Employment in Information and Mining & Logging remain unchanged.

Rhode Island healthcare jobs added

Tuesday, July 7th, 2015

The number of Rhode Island healthcare jobs may have increased, according to the latest statistics from the Bureau of Labor Statistics.

Employment rose by 223,000 in June, compared with an average monthly gain of 250,000 over the prior 12 months.

In June, job gains occurred in professional and business services, health care, retail trade, financial activities, and in transportation and warehousing.

Health care added 40,000 jobs in June. Job gains were distributed among the three component industries–ambulatory care services (+23,000), hospitals (+11,000), and nursing and residential care facilities (+7,000).

Employment in health care had grown by an average of 34,000 per month over the prior 12 months.

In June, employment in financial activities increased by 20,000, with most of the increase in insurance carriers and related activities (+9,000) and in securities, commodity contracts, and investments (+7,000).

Commercial banking employment declined by 6,000. Employment in financial activities has grown by 159,000 over the year, with insurance accounting for about half of the gain.

Transportation and warehousing added 17,000 jobs in June. Employment in truck transportation continued to trend up over the month (+7,000) and has increased by 19,000 over the past 3 months.

Employment in food services and drinking places continued to trend up in June (+30,000) and has increased by 355,000 over the year. Employment in mining continued to trend down in June (-4,000).

Since a recent high in December 2014, employment in mining has declined by 71,000, with losses concentrated in support activities for mining.

Employment in other major industries, including construction, manufacturing, wholesale trade, information, and government, showed little or no change over the month.

Funds go to help those get Rhode Island jobs

Sunday, July 5th, 2015

Funding has been awarded to states help the unemployed get Rhode Island jobs, among other states.

Yhe U.S. Department of Labor awarded $80 million to workforce agencies — in 44 states and in Puerto Rico, the Virgin Islands and the District of Columbia — to provide re-employment and eligibility assessments.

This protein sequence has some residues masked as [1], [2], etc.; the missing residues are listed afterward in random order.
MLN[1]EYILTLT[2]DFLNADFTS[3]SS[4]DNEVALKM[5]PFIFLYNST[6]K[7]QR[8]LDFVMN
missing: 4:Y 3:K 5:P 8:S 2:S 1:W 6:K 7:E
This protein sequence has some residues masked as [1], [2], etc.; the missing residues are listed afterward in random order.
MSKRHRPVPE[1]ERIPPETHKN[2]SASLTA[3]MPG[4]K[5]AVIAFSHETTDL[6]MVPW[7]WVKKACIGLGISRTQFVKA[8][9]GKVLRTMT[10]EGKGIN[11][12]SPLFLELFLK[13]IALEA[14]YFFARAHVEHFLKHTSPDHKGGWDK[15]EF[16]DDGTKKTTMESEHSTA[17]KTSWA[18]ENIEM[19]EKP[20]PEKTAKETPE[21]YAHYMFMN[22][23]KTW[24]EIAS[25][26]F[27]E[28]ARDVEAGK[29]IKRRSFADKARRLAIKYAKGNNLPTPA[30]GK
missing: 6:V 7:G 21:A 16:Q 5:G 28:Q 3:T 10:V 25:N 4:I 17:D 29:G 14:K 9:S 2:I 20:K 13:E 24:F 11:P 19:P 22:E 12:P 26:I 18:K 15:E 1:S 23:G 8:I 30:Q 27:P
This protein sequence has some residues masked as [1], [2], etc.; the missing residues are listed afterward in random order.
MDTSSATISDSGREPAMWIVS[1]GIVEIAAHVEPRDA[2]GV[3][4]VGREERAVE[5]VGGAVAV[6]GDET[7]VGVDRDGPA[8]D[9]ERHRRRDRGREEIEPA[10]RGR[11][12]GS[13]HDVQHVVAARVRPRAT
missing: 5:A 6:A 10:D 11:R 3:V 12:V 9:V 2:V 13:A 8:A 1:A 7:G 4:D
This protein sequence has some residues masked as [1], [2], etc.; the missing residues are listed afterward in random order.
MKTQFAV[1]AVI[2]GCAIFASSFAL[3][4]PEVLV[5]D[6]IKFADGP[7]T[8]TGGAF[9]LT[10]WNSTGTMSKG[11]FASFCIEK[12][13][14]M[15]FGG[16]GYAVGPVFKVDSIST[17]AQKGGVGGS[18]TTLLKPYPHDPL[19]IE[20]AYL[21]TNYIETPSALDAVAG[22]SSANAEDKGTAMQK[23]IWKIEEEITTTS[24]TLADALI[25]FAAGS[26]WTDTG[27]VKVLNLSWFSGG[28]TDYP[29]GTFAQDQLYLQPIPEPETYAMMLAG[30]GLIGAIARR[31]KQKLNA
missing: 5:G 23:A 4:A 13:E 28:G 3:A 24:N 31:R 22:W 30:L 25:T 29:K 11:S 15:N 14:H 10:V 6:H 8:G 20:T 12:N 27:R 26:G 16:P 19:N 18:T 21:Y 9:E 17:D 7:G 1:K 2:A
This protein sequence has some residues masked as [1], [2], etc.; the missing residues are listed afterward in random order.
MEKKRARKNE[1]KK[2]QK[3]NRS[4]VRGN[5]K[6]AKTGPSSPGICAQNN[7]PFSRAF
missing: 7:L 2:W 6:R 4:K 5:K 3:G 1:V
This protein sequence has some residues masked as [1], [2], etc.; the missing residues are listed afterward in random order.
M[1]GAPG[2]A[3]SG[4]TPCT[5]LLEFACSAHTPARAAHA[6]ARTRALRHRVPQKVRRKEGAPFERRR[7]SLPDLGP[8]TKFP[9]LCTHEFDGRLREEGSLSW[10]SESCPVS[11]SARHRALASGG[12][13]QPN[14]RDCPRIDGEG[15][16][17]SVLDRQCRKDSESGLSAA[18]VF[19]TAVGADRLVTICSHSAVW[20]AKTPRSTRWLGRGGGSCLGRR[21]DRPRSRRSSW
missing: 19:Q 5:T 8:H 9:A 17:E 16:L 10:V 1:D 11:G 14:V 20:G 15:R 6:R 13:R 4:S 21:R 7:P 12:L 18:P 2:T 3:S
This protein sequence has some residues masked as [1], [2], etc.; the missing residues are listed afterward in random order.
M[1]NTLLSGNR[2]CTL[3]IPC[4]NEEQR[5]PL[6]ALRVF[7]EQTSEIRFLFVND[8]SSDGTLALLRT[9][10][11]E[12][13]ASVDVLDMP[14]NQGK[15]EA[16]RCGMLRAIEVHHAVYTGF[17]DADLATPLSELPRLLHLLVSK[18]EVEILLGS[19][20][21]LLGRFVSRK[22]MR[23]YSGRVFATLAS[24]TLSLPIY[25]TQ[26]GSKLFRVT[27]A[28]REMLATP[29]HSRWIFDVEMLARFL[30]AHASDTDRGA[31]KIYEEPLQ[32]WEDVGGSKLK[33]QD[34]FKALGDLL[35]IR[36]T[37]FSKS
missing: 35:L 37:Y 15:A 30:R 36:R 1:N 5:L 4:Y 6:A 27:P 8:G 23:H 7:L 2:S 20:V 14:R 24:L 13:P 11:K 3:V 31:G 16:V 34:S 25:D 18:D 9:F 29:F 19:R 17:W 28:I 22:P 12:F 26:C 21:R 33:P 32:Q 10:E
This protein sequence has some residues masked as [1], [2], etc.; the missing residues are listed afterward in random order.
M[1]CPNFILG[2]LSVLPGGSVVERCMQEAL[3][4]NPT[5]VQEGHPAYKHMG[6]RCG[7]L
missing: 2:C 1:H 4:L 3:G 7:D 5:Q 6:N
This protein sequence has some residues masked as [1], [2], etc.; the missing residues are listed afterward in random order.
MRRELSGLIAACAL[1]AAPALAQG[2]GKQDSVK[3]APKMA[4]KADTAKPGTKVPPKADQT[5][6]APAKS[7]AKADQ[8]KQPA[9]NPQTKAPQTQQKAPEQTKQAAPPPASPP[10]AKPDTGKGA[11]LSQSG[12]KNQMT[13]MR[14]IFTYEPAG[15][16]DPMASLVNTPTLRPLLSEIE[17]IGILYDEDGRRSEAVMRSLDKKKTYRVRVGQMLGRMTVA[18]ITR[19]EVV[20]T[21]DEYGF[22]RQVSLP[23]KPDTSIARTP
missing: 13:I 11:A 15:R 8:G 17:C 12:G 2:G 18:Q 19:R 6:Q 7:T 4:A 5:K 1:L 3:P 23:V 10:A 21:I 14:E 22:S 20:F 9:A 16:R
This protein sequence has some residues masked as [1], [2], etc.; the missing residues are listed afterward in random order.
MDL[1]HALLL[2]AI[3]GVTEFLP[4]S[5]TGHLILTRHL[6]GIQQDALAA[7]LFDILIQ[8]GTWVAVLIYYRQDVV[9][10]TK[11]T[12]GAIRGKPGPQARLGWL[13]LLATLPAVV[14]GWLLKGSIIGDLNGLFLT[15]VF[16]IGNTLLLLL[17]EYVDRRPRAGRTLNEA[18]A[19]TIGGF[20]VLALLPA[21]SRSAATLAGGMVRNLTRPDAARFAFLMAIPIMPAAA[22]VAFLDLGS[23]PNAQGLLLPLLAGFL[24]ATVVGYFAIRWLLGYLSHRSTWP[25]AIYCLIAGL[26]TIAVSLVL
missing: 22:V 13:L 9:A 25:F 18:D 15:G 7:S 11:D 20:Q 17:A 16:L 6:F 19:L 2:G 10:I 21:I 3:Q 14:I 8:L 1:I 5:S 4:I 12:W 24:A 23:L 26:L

The grants will fund services such as in-person assessments at American Job Centers. These assessments of eligible claimants include the following:

  • Development of an individual re-employment plan
  • Access to labor market information specific to the individual’s location, job skills and employment prospects
  • A complete review of the claimant’s eligibility for UI benefits
  • Referrals to re-employment services or training at American Job Center

For the first time these grants will be available to fund reemployment services for these beneficiaries. States will be transitioning to a new, targeted population during 2015 and will begin serving claimants who are identified as most likely to exhaust their UI benefits and claimants receiving Unemployment Compensation for Ex-Service members.

“Unemployment disrupts the lives of individuals and families and hurts our nation’s economy,” said U.S. Secretary of Labor Thomas E. Perez. “These grants will help the newly unemployed reduce the time between jobs and strengthen the integrity of the Unemployment Insurance program by preventing improper payments. By doing so, we can ensure unemployment benefits remain available for those who truly need them.”

Do workers with Rhode Island jobs know what to do in case of an emergency?

Wednesday, June 24th, 2015

Workers with Rhode Island jobs, among other locations, may need some serious education when it comes to emergencies, according to a new survey from Careerbuilder.

According to the survey, while the vast majority of workers (94 percent) feel their office is a secure place to work, nearly a quarter of workers (23 percent) say they would not know what to do to protect themselves if there was an emergency in their office that posed a physical threat.

When asked about their feelings of security in regards to specific forms of threat, three in ten employees (30 percent) do not feel their workplace is well-protected from a physical threat from another person, and the same percentage (30 percent) feel their workplace is not well-protected from a digital hacking threat.

Most workers (85 percent) feel their workplace is well-protected in case of a fire, flood or other disaster, and 83 percent feel their workplace is well-protected from weather-related threats.

One in five workers (21 percent) report their company does not have an emergency plan in place in case of fire, flood or other disaster, and 1 in 4 (26 percent) say the same of extremely severe weather. Even more workers (40 percent) don’t believe their company has an emergency plan in place in case of a physical attack from another person or a technology security breach.

“Ensuring a safe and secure work environment should be of the utmost importance in any workplace,” says Rosemary Haefner, chief human resources officer of CareerBuilder. “Keeping employees protected means not only putting measures in place to keep them safe, but making sure employees are aware of the policies and procedures they can protect themselves, too.”